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xxi

One night when I was seven years old, I was shocked awake by a strange and terrible sound: my mother and father were screaming at each other in the living room. The subject of the argument, I now know, was his persistent infidelity.

My mother, who usually played the role of family peacekeeper, had finally found a clue so blatant that not even she could ignore it—that classic brand of the adulterer, a scarlet smear on his shirt. She knew it was lipstick; absurdly, he kept insisting that it was only a smudge of dye from the red pistachio nuts that were served at his late-night poker game.

“It’s pistachio nuts!” he insisted. “You’re lying!” she snapped back.

I couldn’t bear to hear anymore, so I clapped my hands over my ears and burrowed under the covers. And there I stayed, emotionally, for the next twenty years. I never allowed that awful memory to surface—not in five years of psychotherapy, not in marriage or divorce. I fled so far emotionally from the whole scene that I never even discussed my father with my therapist. Yet I also overcorrected wildly, marrying a man who was not very interested in sex with me, let alone with other women.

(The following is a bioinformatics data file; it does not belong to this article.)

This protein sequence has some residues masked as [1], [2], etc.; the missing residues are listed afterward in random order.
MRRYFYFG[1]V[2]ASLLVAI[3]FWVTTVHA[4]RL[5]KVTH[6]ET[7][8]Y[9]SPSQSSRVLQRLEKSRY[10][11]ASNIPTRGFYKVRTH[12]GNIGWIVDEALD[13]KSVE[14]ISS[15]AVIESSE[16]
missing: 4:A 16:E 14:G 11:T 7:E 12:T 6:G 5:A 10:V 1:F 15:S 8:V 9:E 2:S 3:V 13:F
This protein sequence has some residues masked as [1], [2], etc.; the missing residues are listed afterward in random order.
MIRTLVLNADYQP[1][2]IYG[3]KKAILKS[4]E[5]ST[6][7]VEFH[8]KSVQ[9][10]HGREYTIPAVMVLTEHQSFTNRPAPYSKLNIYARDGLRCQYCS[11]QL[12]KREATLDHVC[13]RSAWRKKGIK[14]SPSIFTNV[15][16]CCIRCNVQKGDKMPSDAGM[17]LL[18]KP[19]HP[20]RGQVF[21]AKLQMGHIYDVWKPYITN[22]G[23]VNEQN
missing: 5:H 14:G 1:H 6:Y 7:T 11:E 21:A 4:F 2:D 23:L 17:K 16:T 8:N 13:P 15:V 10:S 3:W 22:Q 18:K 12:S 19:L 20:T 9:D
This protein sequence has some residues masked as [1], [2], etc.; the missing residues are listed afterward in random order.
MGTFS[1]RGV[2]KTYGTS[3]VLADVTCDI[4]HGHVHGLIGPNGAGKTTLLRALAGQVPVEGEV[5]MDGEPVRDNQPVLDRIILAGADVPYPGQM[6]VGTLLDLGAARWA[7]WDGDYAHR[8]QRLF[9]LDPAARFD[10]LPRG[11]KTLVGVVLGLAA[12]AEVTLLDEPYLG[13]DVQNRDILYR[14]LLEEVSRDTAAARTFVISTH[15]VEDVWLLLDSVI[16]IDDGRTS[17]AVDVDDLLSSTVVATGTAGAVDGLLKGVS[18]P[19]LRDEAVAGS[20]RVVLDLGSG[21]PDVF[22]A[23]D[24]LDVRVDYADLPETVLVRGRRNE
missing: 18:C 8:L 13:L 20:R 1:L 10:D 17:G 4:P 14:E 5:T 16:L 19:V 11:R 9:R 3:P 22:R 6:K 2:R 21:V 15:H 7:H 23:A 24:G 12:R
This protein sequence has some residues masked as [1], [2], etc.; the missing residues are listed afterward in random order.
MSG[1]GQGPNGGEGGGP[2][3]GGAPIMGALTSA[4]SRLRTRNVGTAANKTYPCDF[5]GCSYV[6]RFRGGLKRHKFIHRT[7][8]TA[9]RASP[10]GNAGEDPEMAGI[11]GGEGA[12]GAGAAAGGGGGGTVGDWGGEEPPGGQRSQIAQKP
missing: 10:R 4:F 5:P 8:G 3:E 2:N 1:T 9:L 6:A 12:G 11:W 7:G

INTRODUCTION

(Second Edition)

This book is for everyone who has suffered the agony of betrayal or who fears she or he will. It is for singles, couples who are married and couples who are not; almost one half of my practice is composed of unmarried couples whose relationships have been ruined by infidelity or its shadow. It is for the deceivers as well as the deceived; for the lovers as well as the beloved.

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